Ok back on topic. There are a couple great posts out there that do a great job at explaining how to install Subversion on your Mac, but unfortunately they are a little out of date. So let’s do a little homework first.

Step 1.

Check what version of Subversion you are running. To do that open a Terminal window and type

svn help

This is assuming you already have the Subversion binaries installed. If you don’t you can download them from here.

In the first couple of lines in the output from that command it should say what version you are running.

Step 2.

Step 2 is just to follow all of the instructions on the followingThought Stream post. This takes you through the simple process of getting Subversion set up with Web DAV and working with localhost. If you have Subversion 1.4 installed then you are finished after these instructions. If you have a newer version then 1.4 come back for Step 3 after you are done.

Step 3.

Now we have to update the SVN Apache modules with the current version you have installed. If you kept the default path when installing Subversion navigate to /opt/subversion/lib/svn-apache.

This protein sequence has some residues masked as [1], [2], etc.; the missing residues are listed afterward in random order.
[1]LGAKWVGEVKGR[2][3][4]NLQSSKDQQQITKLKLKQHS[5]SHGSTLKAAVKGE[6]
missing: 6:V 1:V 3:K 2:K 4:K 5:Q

In this directory there are 2 new .so files. All you need to do is overwrite the current modules in apache. To do that simply copy those 2 files to the following directory – /usr/libexec/apache

It may be a good idea to backup the original files but you should be ok if you didn’t. Once the new files are copied over you have successfully updated the SVN apache modules.

Step 4.

Now there is 1 last thing you will need to do in order to get everything working correctly. I am not even going to try and explain it because this post on Thought Spark explains it way better then I could ever do.

Step 5.

Everything should be all set now. All you have to do is restart apache and you should be able to navigate to your http://localhost/svn/games or whatever you named your repository and see the current revision.

To restart apache you can either un-check and check the Web Sharing checkbox in System Preferences > Sharing or you can use the following command

sudo apachectl restart
Continue reading » · Rating: · Written on: 05-18-09 · No Comments »